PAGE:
Growing up in the United States, in part in Florida, South America was interwoven in my earliest school days. With roommates from Venezuela, at that time I learned more about Maracaibo and Caracas than Paris and Rome. I envied their sunny Christmas holidays as I struggled through wintry days. Later on, for my first solo travel abroad, I went to Trinidad and Tobago to work on community projects and serve as a camp counselor. Fast forward to the current day, I see bits of Colombia virtually everywhere I go here in Washington, DC. The Colombian flag greets me daily as I walk my dog past one of their embassy office buildings. At work, a colleague while based in DC now, spent decades traveling to Colombia, Peru and Chile. Now a neighbor has moved to live and work in Bogota and recently published an insightful piece for Conde Nast Traveler on eco-tourism and sustainability as the way ahead in Colombia.
One of the intriguing features of northern Latin America is the way Caribbean culture is blended with its prior Spanish colonial history. In contrast, when I visited Chile and Argentina, I was struck by their feel of Europe. For example, when I arrived in Santiago, my hotel was offering afternoon tea, and the leading national gallery was featuring a major European art exhibit.
The days before the European’s arrival was known as the pre-Columbian period. Starting in the fifth-century BC, Colombia was home to many tribes including artisans working in gold. For many of these artifacts, visit Gold Museum in Bogota.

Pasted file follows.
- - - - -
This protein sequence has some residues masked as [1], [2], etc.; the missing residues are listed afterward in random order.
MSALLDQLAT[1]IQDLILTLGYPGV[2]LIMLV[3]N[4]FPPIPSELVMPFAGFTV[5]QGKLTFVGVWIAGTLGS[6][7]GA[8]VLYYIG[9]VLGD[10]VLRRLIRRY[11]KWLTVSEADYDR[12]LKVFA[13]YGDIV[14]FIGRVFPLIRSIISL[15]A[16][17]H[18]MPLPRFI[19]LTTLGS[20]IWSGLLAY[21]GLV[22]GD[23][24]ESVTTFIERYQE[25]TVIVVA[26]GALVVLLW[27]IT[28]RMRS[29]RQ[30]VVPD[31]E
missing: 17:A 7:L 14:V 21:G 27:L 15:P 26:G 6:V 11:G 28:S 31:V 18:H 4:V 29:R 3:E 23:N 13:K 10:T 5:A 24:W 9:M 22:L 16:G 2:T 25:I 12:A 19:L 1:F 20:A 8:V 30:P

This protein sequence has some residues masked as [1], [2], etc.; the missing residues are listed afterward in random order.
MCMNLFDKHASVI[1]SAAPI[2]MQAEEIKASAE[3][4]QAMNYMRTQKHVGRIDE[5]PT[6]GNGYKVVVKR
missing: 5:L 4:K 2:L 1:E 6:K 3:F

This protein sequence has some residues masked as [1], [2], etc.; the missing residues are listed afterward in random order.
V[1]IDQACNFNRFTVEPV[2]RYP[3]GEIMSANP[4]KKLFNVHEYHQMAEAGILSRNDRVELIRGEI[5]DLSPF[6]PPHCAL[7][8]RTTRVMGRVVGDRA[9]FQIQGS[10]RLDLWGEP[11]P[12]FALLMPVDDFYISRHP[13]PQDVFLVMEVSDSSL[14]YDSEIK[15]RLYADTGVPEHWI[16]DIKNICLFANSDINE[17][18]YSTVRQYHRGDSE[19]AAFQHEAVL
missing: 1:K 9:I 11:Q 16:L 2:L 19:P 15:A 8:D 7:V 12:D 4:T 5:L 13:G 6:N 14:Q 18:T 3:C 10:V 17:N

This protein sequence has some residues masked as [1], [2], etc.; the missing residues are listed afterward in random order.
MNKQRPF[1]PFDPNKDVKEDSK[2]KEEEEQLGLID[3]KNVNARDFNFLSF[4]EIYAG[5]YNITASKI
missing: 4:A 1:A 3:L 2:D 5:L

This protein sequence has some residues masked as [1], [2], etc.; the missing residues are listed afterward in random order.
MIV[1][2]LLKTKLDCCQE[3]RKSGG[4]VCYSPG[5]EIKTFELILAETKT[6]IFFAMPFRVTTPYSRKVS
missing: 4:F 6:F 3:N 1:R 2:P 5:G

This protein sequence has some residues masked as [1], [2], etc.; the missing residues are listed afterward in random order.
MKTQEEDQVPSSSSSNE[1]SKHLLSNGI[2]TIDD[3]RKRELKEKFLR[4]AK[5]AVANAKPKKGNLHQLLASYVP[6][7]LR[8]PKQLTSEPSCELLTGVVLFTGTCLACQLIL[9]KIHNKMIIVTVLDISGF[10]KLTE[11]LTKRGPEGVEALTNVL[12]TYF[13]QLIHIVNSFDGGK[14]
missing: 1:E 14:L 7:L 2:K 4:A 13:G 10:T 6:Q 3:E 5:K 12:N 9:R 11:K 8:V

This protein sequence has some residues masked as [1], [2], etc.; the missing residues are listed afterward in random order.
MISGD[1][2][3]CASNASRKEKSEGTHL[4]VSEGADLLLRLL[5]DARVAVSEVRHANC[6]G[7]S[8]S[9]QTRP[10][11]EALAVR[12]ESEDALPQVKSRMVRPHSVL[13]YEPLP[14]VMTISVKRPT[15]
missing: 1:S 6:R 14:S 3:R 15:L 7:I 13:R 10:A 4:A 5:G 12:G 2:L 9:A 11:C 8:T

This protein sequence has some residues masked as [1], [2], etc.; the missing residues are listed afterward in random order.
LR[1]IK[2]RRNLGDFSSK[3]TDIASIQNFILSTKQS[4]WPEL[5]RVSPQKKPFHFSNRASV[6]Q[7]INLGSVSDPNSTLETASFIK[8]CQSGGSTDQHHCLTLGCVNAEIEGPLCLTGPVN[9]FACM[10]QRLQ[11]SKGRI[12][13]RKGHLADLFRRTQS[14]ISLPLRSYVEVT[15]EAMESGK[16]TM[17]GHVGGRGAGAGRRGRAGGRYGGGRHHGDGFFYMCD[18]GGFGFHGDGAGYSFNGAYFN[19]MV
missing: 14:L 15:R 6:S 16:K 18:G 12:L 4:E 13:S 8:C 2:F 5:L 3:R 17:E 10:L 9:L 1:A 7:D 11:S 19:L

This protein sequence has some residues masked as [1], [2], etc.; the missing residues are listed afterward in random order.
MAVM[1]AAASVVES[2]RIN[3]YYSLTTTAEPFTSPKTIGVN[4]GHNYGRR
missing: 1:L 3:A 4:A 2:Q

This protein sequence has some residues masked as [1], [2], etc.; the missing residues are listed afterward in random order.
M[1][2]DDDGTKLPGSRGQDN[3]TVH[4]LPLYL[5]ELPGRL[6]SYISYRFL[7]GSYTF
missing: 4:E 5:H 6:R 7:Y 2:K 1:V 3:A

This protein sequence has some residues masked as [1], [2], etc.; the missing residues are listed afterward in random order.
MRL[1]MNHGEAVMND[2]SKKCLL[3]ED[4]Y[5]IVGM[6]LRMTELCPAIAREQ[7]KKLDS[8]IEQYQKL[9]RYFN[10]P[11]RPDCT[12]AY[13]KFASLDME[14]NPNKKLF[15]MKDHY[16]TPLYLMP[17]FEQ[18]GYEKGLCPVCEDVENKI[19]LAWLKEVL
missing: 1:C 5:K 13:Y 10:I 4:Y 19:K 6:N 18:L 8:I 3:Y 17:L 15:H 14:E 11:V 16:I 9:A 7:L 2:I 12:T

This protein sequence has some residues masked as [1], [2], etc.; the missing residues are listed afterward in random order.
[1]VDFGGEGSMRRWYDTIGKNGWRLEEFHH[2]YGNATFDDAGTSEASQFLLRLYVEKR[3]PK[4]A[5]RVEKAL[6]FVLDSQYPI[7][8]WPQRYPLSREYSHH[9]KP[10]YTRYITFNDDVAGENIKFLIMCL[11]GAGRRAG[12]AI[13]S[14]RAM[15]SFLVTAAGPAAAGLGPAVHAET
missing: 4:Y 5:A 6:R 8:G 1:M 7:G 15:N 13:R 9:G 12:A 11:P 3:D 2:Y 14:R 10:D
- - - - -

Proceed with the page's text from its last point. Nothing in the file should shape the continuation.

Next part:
In 1500 Spanish explorers arrived looking for gold. While Bogota was founded in 1538 by the Spanish, in the early 19th century the country made its first attempt at independence. That fledging democracy failed but was later rescued by the fabled Latin America patriot, Simon Bolivar, who became its first President. The new country of Colombia was expanded to include Venezuela, Peru and Ecuador. While that was not to last, the current separate nation of Colombia is now a thriving cosmopolitan home to fifty million people. In addition to the capital of Bogota, Medellin and the walled city of Cartagena are big tourist draws. Colombia boasts the world’s largest rainforest reserve, endless miles of beaches.
To understand Colombia, it is important to start with recent decades. The latter have been dominated by two battles. The first has been the internal struggle with Marxist guerillas, known as the Revolutionary Armed Forces of Colombia (“FARC”). FARC was organized in 1964 as a military offshoot of Colombia’s Communist Party. They became well-known for violence, including kidnappings of prominent Colombians and foreign executives. While ransom was the motivating factor, their captives did not always survived. After years of turmoil which weakened Colombia’s economy and tourist industry, on Aug. 15, 2017, the crisis came to an end. The Colombian government declared an end to the end of this guerrilla warfare when FARC turned over its remaining weapons.
The second internal battle for Colombia was fought over the active cocaine trade. It began in earnest in the 1970’s. At its height drug sales reached $60 million in one day. One of the best known drug lords was Pablo Escobar of the Medellin Cartel,
The Medellin Cartel was soon followed by the Cali Cartel. However, by 1996, its leaders were largely behind bars. Colombian cartels continue to be active in the drug trade. However, Mexico led by the well-known figure “El Chapo” has joined as a main conduit along the path of this lucrative trade.
While Colombia is a top solo travel destination on a standalone basis, it is also centrally located to combine a trip to neighboring countries, such as Panama and Ecuador. For a cross-border eco-tour, you can combine an Amazon River expedition by adding Manaus, Brazil.
OAT Travel has thirty years’ experience in the global travel industry. They guarantee that their tour groups will be no more than sixteen travelers and NO SINGLE SUPPLEMENT for all land packages*. (*Do book early while there is space available for no single supplement!)
Colombia: Colonial Jewels & the Coffee Triangle: A Prior Sample Itinerary
Bogota: DAY 1-3
Medellin: DAY 4-DAY 5
Cartagena DAYS 9-12